Economic

Colorado business metrics improve as economy recovers

While Colorado’s economy has mostly recovered from the pandemic, mixed metrics from the Colorado Secretary of State Quarterly Business & Economic Indicators report released Tuesday show growth and shrinkage in important areas.

New business filings with the Secretary of State in the first quarter of 2022 rose from the fourth quarter of 2021, but totals are down year-over-year from the record set during the first quarter of 2021. Overall, more than 43,000 new businesses filed with the secretary of state over the first quarter of 2022. Rates of renewals increased 10.3% over the first quarter of 2021, but rates of dissolution increased 20.4% over that same period.

Brian Lewandowski, executive director of the Business Research Division of the University of Colorado Boulder Leeds School of Business, pointed out that different metrics can tell different stories about the economy’s overall performance.

“When we look at the data, there’s sort of a mixed story,” Lewandowski said.

While not every measurement of the economy shows perfect growth, the overall outlook is much brighter than in April 2021 or 2020.

“Almost any way you cut it, we are in a much better position than we were a year ago or a year and a half ago,” Lewandowski said.

Colorado secretary of state Jena Griswold shares optimism about the economy as the state recovers from the pandemic.

“The good news is that Colorado’s economy is in recovery mode,” Griswold said.

Colorado’s unemployment rate continues to fall, sitting at 3.7% for the first quarter of 2022, down 0.5 percentage points from the fourth quarter of 2021. The labor-force participation rate sits at 69%.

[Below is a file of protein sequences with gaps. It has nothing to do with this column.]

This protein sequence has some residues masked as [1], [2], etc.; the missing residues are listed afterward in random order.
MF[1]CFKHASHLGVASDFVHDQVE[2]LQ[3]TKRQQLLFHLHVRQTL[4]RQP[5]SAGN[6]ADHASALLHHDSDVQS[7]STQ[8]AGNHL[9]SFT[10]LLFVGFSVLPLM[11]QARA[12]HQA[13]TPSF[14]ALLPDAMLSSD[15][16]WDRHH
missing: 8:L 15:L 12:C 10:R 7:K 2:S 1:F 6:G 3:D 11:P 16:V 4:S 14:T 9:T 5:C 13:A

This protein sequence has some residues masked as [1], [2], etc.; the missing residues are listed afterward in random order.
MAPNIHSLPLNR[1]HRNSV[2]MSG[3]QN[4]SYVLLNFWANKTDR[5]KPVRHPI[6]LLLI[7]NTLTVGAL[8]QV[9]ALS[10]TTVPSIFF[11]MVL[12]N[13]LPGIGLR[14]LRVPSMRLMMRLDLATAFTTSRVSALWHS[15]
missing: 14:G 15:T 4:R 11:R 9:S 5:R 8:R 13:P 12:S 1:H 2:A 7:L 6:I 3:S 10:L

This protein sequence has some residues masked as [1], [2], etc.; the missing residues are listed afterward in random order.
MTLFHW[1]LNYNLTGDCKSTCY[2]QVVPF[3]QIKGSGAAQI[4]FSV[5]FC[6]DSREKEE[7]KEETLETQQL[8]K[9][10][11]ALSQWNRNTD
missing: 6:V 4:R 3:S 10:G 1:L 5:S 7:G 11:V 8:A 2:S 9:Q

While employment rates are up, many Coloradans are feeling the pinch of inflation. The report found that residents in the Denver-Aurora-Lakewood area experienced inflation rates of 7.9%, higher than the national average of 6.9%. Lewandowski pointed out that anticipation of continued high inflation could lead to consumers unintentionally exacerbating supply-chain issues.

“As prices remain high, and as consumers expect prices to remain high, they change their consumption habits,” Lewandowski said.

As consumers grapple with inflation and high costs of living, they may turn to entrepreneurship to supplement their income. Griswold promoted two pieces of legislation that could make that process easier.

One is the recently passed Business Filing Address and Name Fraud Act, which would make it easier for small-business owners to seek recourse if a bad actor fraudulently files under their name.

“A small business may have to pay hundreds of thousands of dollars in litigation in order to recoup their identity,” Griswold said.

The bill is on its way to the governor’s desk and if signed would grant the Secretary of State’s office the ability to seek civil action against fraudsters.

Another bill, the Reduce Fees for Business Filings Act, could lower fees to incorporate businesses to as low as $1. That bill is still under consideration in the Colorado state house.

This article was first published by BizWest, an independent news organization, and is published under a license agreement. © 2022 BizWest Media LLC.

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